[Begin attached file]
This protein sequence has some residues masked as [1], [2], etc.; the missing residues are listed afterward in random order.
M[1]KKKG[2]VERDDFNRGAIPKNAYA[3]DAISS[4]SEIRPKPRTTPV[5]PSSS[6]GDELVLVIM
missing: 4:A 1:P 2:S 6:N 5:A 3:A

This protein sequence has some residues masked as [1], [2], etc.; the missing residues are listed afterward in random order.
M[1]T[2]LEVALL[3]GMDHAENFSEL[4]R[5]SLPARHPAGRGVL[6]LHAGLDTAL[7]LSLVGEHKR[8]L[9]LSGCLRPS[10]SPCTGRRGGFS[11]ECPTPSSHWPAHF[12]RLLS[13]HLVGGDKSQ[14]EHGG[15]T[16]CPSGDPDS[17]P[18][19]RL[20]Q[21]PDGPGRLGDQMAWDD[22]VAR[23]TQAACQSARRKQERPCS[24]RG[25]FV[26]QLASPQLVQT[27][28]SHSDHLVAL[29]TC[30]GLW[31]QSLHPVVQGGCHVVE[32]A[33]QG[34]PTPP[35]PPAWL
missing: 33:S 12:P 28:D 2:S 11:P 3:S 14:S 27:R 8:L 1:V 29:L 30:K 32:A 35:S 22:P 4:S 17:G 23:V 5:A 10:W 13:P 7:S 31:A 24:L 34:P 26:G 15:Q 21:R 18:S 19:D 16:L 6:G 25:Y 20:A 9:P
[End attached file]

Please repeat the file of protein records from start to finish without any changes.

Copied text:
This protein sequence has some residues masked as [1], [2], etc.; the missing residues are listed afterward in random order.
M[1]KKKG[2]VERDDFNRGAIPKNAYA[3]DAISS[4]SEIRPKPRTTPV[5]PSSS[6]GDELVLVIM
missing: 4:A 1:P 2:S 6:N 5:A 3:A

This protein sequence has some residues masked as [1], [2], etc.; the missing residues are listed afterward in random order.
M[1]T[2]LEVALL[3]GMDHAENFSEL[4]R[5]SLPARHPAGRGVL[6]LHAGLDTAL[7]LSLVGEHKR[8]L[9]LSGCLRPS[10]SPCTGRRGGFS[11]ECPTPSSHWPAHF[12]RLLS[13]HLVGGDKSQ[14]EHGG[15]T[16]CPSGDPDS[17]P[18][19]RL[20]Q[21]PDGPGRLGDQMAWDD[22]VAR[23]TQAACQSARRKQERPCS[24]RG[25]FV[26]QLASPQLVQT[27][28]SHSDHLVAL[29]TC[30]GLW[31]QSLHPVVQGGCHVVE[32]A[33]QG[34]PTPP[35]PPAWL
missing: 33:S 12:P 28:D 2:S 11:P 3:S 14:S 27:R 8:L 1:V 29:L 30:K 32:A 35:S 22:P 4:S 17:G 23:V 5:A 10:W 13:P 7:S 31:A 24:L 34:P 26:G 15:Q 21:R 18:S 19:D 16:L 6:G 25:Y 20:A 9:P